“229 Democratic TRAITORS voted to impeach President Trump for NO REASON other than the fact that they don’t like him,” Parscale writes in the letter. “The American people elected President Trump, but Democrats and the FAKE NEWS still can’t accept it.”

Trump’s campaign also seized on comments Clyburn made earlier Thursday on CNN. The South Carolina Democrat had criticized McConnell’s recent remark that a Senate trial would be inherently political, likening the Kentucky Republican’s position to that of someone saying, “Let’s give him a trial and hang him.”

But in its tweet, the Trump campaign falsely claimed that Clyburn had said “Hang him!” in reference to Trump. “This hatred and anger is out of control!” the tweet read.

5:45 p.m.
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‘Fine with us’ if Pelosi doesn’t transmit articles, McConnell says

By John Wagner and Rachael Bade

McConnell told reporters that it’s “fine with us” if Pelosi decides not to transmit articles of impeachment, averting a Senate trial of Trump.

“If the speaker wants to hold on to them, that’s fine with us,” the Republican Senate leader said.

Earlier, McConnell scoffed at the notion that Democrats could gain leverage by delaying the transmittal of the articles and told reporters that he is “not anxious” to hold a Senate trial.

“It’s beyond me how the Speaker and Democratic Leader in the Senate think withholding the articles of impeachment and not sending them over gives them leverage,” McConnell told reporters in a hallway of the Capitol. “Frankly, I’m not anxious to have the trial. … If [Pelosi] thinks her case is so weak she doesn’t want to send it over, throw me into that brier patch.”

5:15 p.m.
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Schumer says he and Pelosi are ‘on the same page’

By Mike DeBonis

Senate Minority Leader Charles E. Schumer (D-N.Y.) said he and Pelosi are “on the same page” following a meeting Thursday.

“We want a fair trial,” Schumer said, adding that he supports comments made by Pelosi at a morning news conference.

At the news conference, Pelosi said she is waiting to name House impeachment managers until the Senate outlines the process it plans to follow for a potential trial.

Schumer would not answer when asked whether he thinks an extended withholding of the articles of impeachment by the House is a real possibility.

5:10 p.m.
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McCarthy claims Pelosi is ‘admitting defeat’ by not sending articles of impeachment to Senate

By Felicia Sonmez

House Minority Leader Kevin McCarthy (R-Calif.) on Thursday said Pelosi is “admitting defeat” by not sending the articles of impeachment approved by the House over to the Senate.

At his weekly news conference, McCarthy suggested that Pelosi will not send the articles to the other chamber because “she knows this outcome is not good” and that “the facts are not there.”

“Now we have the own speaker of the House, who is so embarrassed that she admits the failure of this impeachment that she will not even send it to the Senate — so embarrassed that I watched in her press conference that she wouldn’t even take your questions,” McCarthy said. “That is not a good legacy to have. She’s admitting defeat by not sending it.”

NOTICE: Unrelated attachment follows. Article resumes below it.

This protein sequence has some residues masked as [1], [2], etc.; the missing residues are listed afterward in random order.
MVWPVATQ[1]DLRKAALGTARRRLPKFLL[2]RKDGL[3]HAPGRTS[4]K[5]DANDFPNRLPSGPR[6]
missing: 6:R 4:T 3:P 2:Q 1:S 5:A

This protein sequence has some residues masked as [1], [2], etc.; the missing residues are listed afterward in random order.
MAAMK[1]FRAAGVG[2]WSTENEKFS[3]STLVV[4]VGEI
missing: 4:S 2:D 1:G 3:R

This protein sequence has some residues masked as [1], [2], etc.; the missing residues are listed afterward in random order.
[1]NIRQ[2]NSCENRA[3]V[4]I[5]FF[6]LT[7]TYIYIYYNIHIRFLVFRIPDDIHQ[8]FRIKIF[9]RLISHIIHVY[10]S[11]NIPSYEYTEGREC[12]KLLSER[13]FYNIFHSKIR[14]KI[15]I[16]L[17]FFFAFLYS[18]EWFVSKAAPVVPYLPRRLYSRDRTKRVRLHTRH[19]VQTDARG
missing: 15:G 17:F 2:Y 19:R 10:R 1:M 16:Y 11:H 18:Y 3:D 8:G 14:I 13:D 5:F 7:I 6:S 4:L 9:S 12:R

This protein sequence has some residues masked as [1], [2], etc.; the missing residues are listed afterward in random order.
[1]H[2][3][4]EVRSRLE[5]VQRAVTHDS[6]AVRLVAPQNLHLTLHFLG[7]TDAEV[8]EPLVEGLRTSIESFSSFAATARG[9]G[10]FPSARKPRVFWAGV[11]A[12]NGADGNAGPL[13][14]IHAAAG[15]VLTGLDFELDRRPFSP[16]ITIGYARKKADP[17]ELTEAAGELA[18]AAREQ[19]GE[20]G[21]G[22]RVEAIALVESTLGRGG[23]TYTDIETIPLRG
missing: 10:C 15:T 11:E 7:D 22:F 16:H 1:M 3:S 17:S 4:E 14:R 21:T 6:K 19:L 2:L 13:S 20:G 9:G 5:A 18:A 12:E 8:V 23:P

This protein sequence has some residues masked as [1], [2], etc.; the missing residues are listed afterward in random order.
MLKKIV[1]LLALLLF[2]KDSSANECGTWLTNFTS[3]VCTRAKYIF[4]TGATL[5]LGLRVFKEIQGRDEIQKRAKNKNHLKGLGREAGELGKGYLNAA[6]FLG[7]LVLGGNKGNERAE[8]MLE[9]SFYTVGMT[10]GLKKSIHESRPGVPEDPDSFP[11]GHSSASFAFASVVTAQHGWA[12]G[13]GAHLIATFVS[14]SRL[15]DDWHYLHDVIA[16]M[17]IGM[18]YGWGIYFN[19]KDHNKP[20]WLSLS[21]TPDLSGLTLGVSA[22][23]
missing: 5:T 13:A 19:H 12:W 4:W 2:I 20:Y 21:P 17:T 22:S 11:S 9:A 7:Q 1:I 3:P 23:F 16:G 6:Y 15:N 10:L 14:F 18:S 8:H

4:20 p.m.
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Pelosi says she won’t name impeachment managers until Senate sketches out trial

By Felicia Sonmez, Mike DeBonis and Rachael Bade

At a news conference the morning after the House voted to impeach Trump, Pelosi said she is waiting to name impeachment managers until the Senate outlines the process it plans to follow for a potential impeachment trial.

“The next thing for us will be when we see the process that is set forth in the Senate,” Pelosi told reporters. Pelosi emphasized that there needs to be a “fair process,” although she declined to go into detail.

Under the rules the House adopted Wednesday for consideration of the impeachment articles, a resolution naming the impeachment managers — and authorizing the transmittal of the articles to the Senate — can be called up at any time by Judiciary Committee Chairman Jerrold Nadler (D-N.Y.) or a designee.

There is no time limit on that authority; the House is expected to recess for the winter holidays as soon as Thursday and not return until Jan. 7.

At the news conference, Pelosi said she is not ready “to put the managers in that bill yet because frankly we don’t know the arena that we’re in.”

Earlier, Rep. Denny Heck (D-Wash.) summed up the thinking behind the strategy, likening Pelosi’s selection of managers to a coach picking which players to put on the court.

“It’s like a sports team: The people that you have on the court or on the field depend on the circumstance, right? Who is the opposition?” he asked. “If you’re in basketball, are you playing a tall lineup or a short, fast lineup? We don’t know what the ground rules are yet so how can we select our personnel?”

Some lawmakers expressed skepticism that a delay would improve the House Democrats’ position with the Senate.

“I think it’d be better if we just move things along a little bit,” said Rep. Kurt Schrader (D-Ore.) “There’s been all this speculation about trying to leverage some opportunities over there. I don’t see that being likely with Mitch McConnell.”

At her news conference, Pelosi also praised lawmakers who voted for impeaching Trump on Wednesday night, telling reporters that she has a “spring in my step because of the moral courage of our caucus.”

“No one is above the law, and the president has been held accountable,” Pelosi said.

Shortly after Pelosi’s news conference got underway, Trump tweeted an attack on her, accusing the speaker of being afraid to move the impeachment process to the Senate.

“Pelosi feels her phony impeachment HOAX is so pathetic she is afraid to present it to the Senate, which can set a date and put this whole SCAM into default if they refuse to show up! The Do Nothings are so bad for our Country!” Trump tweeted.